Blog author: jcarter
Friday, September 25, 2015

What Pope Francis Told Obama About Religious Liberty
Leah Jessen, The Daily Signal

In his speech, the pope made clear that religious liberty is an important freedom in the United States.

Los Angeles to declare ‘state of emergency’ on homelessness
Catherine Garcia, The Week

The city of Los Angeles plans to declare a “state of emergency” on homelessness and will dedicate $100 million to use toward housing and other services for the homeless.

Religious Liberty, the Founders, and Us
Rob Schwarzwalder, Christian Headlines

Religious liberty is more than the right to sanctify in one’s mind the beliefs he holds dear. It involves the right to live in accordance with these beliefs, not only in the privacy of his home or the confines of his house of worship.

The Myth That Links Poor Families to Fast Food
Adam Chandler, The Atlantic

A new CDC study further debunks the misconception that low-income Americans are the biggest consumers of quick-chain fare.

Blog author: dpahman
Thursday, September 24, 2015

Today at the Library of Law and Liberty, I take a cue from probablist Nassim Nicholas Taleb and call for the commemoration of a National Entrepreneurs Day:

One has been proposed in the U.S. House of Representatives, and probabilist Nassim Taleb has given us a fully developed argument as to why we should have one. I second the motion. In Antifragile, his 2012 book, Taleb confesses that he is “an ingrate toward the man whose overconfidence caused him to open a restaurant and fail, enjoying my nice meal while he is probably eating canned tuna.”

This lack of gratitude is a moral failing of all of us in modern society, says Taleb. Hence his idea:

In order to progress, modern society should be treating ruined entrepreneurs in the same way we honor dead soldiers, perhaps not with as much honor, but using the exact same logic. . . . For there is no such thing as a failed soldier, dead or alive (unless he acted in a cowardly manner)—likewise, there is no such thing as a failed entrepreneur or failed scientific researcher.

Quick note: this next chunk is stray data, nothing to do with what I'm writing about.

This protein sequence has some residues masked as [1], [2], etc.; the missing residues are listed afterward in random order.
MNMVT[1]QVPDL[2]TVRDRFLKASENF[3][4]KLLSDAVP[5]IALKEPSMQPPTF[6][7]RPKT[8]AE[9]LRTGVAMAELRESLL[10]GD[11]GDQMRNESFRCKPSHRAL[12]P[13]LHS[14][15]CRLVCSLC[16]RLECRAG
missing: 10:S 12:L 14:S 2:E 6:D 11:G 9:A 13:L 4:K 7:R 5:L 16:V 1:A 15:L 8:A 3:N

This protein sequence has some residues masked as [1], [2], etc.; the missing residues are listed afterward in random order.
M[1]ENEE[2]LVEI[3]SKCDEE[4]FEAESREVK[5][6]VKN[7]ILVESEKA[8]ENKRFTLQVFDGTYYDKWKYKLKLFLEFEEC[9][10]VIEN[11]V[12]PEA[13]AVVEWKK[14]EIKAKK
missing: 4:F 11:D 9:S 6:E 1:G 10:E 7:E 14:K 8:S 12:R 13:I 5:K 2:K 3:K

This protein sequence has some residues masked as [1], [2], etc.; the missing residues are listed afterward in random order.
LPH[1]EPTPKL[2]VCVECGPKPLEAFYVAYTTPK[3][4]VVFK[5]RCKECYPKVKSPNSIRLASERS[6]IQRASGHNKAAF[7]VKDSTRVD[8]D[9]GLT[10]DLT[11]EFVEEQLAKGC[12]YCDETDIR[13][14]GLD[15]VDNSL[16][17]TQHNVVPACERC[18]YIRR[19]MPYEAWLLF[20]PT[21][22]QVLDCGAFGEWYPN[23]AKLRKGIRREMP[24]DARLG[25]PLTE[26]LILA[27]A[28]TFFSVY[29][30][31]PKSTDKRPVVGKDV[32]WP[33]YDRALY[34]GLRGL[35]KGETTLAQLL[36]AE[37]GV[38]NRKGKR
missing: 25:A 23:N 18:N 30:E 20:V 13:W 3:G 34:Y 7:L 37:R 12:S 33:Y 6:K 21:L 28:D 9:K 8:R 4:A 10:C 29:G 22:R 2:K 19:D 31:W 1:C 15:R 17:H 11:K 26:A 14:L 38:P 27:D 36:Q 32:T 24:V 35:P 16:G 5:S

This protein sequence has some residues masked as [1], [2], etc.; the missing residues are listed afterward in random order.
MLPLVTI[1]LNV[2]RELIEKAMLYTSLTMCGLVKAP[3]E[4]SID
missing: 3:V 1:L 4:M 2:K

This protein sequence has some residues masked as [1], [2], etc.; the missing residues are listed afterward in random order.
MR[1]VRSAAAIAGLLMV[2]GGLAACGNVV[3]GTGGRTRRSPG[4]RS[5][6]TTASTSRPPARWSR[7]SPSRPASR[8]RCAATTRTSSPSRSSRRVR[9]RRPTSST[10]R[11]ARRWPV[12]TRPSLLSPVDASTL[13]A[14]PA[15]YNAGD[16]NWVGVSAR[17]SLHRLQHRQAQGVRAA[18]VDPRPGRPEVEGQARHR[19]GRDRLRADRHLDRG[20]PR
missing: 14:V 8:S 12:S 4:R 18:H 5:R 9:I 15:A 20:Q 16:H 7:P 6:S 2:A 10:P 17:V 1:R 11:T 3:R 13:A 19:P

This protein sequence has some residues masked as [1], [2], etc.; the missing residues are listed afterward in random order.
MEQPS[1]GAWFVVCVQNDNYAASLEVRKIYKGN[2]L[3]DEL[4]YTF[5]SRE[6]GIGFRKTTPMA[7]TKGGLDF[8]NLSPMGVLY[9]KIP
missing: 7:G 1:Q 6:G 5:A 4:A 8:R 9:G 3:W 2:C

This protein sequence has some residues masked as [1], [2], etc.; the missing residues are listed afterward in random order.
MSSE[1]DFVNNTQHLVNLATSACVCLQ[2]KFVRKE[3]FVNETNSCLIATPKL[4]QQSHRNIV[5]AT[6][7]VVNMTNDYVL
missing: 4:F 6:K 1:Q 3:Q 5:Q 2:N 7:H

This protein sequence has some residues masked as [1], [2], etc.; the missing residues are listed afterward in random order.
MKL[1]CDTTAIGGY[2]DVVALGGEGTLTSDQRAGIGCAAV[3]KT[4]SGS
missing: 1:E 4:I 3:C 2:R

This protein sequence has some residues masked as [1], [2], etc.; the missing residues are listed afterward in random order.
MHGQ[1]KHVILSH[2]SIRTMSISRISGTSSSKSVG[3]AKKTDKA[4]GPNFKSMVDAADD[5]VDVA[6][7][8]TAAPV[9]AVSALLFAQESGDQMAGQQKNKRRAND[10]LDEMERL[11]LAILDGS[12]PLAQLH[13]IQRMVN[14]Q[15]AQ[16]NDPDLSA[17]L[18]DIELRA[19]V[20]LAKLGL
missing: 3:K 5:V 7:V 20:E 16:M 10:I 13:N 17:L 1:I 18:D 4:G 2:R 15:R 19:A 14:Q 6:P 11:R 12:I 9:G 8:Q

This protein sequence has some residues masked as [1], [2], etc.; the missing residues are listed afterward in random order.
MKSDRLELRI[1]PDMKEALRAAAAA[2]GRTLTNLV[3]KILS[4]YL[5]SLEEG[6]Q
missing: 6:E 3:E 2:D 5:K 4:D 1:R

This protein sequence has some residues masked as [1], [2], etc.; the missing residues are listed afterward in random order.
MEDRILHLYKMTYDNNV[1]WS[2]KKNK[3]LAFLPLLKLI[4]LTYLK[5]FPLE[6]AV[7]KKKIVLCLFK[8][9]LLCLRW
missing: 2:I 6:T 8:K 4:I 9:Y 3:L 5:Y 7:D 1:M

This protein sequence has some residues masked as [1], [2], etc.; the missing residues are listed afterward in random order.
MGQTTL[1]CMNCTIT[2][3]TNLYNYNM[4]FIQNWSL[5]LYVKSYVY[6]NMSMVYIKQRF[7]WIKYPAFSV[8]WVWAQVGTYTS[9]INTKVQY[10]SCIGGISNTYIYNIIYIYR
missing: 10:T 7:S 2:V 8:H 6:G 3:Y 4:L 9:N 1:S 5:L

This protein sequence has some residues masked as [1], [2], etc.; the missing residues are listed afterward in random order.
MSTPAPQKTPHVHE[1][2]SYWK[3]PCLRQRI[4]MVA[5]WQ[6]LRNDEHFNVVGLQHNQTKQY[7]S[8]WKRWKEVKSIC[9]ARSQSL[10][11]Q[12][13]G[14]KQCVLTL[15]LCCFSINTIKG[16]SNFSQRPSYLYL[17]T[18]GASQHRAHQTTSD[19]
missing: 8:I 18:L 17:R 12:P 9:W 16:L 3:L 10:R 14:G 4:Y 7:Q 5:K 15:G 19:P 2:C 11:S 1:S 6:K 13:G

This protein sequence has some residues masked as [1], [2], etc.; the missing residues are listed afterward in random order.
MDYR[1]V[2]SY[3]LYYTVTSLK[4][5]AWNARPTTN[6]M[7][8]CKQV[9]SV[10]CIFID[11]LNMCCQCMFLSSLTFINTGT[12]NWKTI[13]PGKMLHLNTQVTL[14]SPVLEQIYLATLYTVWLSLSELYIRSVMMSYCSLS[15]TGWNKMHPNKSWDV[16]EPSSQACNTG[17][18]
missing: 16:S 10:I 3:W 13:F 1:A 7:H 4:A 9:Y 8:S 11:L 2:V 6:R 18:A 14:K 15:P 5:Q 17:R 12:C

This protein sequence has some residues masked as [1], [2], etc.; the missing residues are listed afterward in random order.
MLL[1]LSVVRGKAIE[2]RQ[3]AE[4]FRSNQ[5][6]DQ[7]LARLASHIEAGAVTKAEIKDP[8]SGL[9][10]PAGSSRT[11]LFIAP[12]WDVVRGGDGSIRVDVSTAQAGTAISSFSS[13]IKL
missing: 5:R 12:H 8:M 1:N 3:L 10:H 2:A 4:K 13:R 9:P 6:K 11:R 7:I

crane collapse meccaLongtime Acton University lecturer (and author of “Islam Without Extremes: A Muslim Case for Liberty”) Mustafa Akyol discusses the recent tragic deaths at Mecca in The New York Times. More to the point, Akyol talks about the fatalism which seems inherent in Islamic theology.

More than 100 people died when a crane collapsed in Mecca earlier this month. While Saudi Arabian authorities spoke of negligence on the part of the crane operators, the company itself seemed to be absolved of guilt:

The technicians that operated the crane, the Saudi Binladen Group, had an easy way out. One of them spoke to the press and simply said: ‘What happened was beyond the power of humans. It was an act of God.’


Acton Institute President Rev. Robert A. Sirico had the privilege of attending the special joint session of Congress today as the guest of Michigan Representative Bill Huizenga; after Pope Francis’ address, he was asked for his take by Neil Cavuto on the Fox Business Channel; the video is available below. And of course, be sure to monitor our special page covering Laudeto Si’, the pope’s visit to the United States, and the news and perspectives surrounding his pontificate for all the latest developments.

Blog author: bwalker
Thursday, September 24, 2015

As Pope Francis Meets America, a Climate Science Scholar Offers a Fresh View of the Encyclical
Andrew C. Revkin, The New York Times